'ABD US-SAMAD KHĀN (d. 1737), governor of Lahore from 1713 to 1726, a descendant of the Naqashbandī saint 'Abdullā Ahrār, a great grandson of Khwājā Bākī of Baghdād, was born at Āgrā when his father, Khwājā 'Abd ul-Karīm Ansārī, had come out with his family from Samarkand on a tour of India during the reign of Emperor Auraṅgzīb. When Samad Khān was two years old, his parents returned to Samarkand where he passed the early years of his life and where he attained the office of Shaikh ul-Islām. Soon thereafter he came to India obtaining appointment at the court of Auraṅgzīb. He served for many years in the Deccan without attracting much notice. However, when Farrukh-Sīyar came to the throne of Delhi, he appointed 'Abd us-Samad Khān governor of Lahore in February 1713 charging him with the annihilation of the Sikh leader, Bandā Siṅgh Bahādur, who had raised a revolt in the Punjab. 'Abd us-Samad Khān's son, Zakarīyā Khān, was sent to Jammū as faujdār to render assistance to his father. 'Abd us-Samad Khān's troops succeeded in driving Bandā Siṅgh and his Sikhs out of their strongholds in the plains - Saḍhaurā and Lohgaṛh - into the hills. As Bandā Siṅgh descended from his mountain retreat in February 1715, Samad Khān assembled an army of Mughals, Paṭhāns, Bundelā Rājpūts and the Rājpūts of Kaṭoch and Jasroṭā and moved northwards to attack Bandā Siṅgh. According to Akhbār-i-Darbār-i-Mu'allā, 'Abd us-Samad Khān marched from Lahore at the head of twelve thousand sowārs and an equal number of foot-soldiers, besides a big topkhānā (artillery), and closed in upon Bandā Siṅgh as he was putting up his defence fortifications in a village, near Baṭālā. Artillery firing forced Bandā Siṅgh to come into the open field. He made a determined stand and fought fiercely, but overwhelmed by a force vastly superior in strength and resources, he escaped northwards and took shelter in the havelī or fortress of one Dunī Chand at the village of Gurdās-Naṅgal, about 6 km to the west of Gurdāspur. 'Abd us-Samad Khān threw such a tight cordon around the havelī that "not a blade of grass or a grain of corn could find its way in. " For eight months the garrison resisted the siege under gruesome conditions. The royal troops at last broke through and captured Bandā Siṅgh and his famishing Sikhs (17 December 1715). Under the orders of Samad Khān over two hundred of the prisoners were executed. The rest, including Bandā Siṅgh and his family, were put in chains and taken to Lahore, thence to Delhi. In 1726, Samad Khān was transferred to Multān, his son, Zakarīyā Khān, replacing him as governor of Lahore.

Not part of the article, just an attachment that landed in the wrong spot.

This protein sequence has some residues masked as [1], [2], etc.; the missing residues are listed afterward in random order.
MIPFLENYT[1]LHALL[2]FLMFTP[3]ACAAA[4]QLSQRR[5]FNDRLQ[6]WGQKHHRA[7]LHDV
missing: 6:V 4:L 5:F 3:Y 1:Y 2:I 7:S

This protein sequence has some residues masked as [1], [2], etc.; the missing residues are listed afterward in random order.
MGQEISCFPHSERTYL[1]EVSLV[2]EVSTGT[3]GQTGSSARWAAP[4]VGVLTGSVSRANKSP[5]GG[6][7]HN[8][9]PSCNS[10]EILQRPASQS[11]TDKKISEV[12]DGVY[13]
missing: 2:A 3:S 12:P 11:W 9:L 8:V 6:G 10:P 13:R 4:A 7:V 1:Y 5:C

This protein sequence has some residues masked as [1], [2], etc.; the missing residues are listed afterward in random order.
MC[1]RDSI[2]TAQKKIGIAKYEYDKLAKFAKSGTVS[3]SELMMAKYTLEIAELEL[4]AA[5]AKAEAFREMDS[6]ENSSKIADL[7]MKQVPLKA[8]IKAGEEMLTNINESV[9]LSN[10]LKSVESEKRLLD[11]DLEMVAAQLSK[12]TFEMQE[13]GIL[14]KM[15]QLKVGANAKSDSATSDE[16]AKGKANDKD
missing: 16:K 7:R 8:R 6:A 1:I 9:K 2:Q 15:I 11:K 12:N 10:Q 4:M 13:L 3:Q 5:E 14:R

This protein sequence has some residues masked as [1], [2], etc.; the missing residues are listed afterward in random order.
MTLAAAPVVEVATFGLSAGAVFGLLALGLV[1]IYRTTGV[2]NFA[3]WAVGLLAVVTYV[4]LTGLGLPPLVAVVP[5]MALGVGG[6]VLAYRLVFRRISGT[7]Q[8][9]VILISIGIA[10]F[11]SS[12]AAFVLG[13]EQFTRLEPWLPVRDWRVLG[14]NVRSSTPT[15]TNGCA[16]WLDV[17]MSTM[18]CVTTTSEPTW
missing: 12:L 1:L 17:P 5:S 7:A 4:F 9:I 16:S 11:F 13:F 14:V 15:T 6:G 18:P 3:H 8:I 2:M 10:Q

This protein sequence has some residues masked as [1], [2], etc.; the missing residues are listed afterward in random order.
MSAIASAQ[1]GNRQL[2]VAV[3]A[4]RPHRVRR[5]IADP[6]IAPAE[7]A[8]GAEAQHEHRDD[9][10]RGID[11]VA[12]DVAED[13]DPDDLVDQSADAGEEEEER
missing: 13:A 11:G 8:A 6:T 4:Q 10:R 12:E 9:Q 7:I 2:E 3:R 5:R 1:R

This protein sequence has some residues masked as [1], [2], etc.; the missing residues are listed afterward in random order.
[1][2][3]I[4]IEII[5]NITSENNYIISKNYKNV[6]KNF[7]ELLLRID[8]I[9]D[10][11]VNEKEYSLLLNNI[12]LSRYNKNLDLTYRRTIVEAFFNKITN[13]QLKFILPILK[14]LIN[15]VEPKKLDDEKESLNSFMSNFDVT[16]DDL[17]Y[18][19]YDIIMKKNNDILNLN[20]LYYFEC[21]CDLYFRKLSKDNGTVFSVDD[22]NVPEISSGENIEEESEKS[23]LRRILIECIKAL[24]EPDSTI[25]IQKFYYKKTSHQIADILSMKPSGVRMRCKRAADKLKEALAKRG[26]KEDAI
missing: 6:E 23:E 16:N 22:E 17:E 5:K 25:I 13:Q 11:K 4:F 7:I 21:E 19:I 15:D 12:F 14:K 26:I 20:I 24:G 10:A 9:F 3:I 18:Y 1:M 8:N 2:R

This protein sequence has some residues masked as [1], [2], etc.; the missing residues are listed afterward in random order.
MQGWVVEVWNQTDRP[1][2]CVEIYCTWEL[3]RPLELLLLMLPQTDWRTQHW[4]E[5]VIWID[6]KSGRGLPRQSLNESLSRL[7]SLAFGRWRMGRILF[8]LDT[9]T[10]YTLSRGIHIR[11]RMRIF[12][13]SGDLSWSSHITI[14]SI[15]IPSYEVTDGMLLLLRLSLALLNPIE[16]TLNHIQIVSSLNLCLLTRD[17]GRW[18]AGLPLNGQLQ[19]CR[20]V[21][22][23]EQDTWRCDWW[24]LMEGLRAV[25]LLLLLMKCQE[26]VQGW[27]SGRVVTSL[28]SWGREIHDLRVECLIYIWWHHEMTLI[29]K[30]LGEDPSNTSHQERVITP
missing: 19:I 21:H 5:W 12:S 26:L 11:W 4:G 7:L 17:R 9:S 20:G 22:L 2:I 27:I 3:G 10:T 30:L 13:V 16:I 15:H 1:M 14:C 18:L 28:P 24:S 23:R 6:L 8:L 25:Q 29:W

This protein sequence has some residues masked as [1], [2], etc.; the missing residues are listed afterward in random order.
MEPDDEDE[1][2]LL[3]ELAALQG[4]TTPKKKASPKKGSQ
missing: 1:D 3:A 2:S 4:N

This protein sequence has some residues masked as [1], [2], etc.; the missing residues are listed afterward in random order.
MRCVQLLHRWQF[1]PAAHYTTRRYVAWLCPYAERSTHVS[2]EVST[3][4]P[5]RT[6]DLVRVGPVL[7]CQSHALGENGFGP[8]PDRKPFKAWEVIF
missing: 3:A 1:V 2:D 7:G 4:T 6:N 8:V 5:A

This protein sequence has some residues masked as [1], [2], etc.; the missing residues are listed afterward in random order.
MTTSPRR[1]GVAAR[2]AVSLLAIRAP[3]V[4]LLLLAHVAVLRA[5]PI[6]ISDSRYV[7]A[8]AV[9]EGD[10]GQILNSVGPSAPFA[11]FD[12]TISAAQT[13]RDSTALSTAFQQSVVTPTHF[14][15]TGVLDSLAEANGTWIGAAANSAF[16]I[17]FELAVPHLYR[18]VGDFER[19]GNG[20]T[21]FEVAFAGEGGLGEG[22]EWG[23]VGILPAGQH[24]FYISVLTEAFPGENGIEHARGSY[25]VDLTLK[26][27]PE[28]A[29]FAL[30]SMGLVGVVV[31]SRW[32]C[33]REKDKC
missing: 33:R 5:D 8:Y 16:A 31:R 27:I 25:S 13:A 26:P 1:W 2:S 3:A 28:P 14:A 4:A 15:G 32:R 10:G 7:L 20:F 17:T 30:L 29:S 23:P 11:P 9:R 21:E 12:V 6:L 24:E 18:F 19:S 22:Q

'Ābd us-Samad Khān died on 26 July 1737. For more than two decades he had enjoyed the confidence of the Delhi emperors and received from them titles such as Daler Jaṅg (Brave in Battle) and Saif ud-Daulā (Sword of the State), with a rank of seven thousand.


  1. Irvine, W. , Later Mughals. London, 1922
  2. Nijjar, B. S. , Panjab under the Later Mughals. Jalandhar, 1972
  3. Giān Siṅgh, Giānī, Twārīkh Gurū Khālsā [Reprint]. Patiala, 1970
  4. Bhagat Singh, trans. and ed. , Akhbār-i-Darbār-i-Mu'allā. Patiala, 1984
  5. Harbans Singh, The Heritage of the Sikhs. Delhi, 1987

Bhagat Siṅgh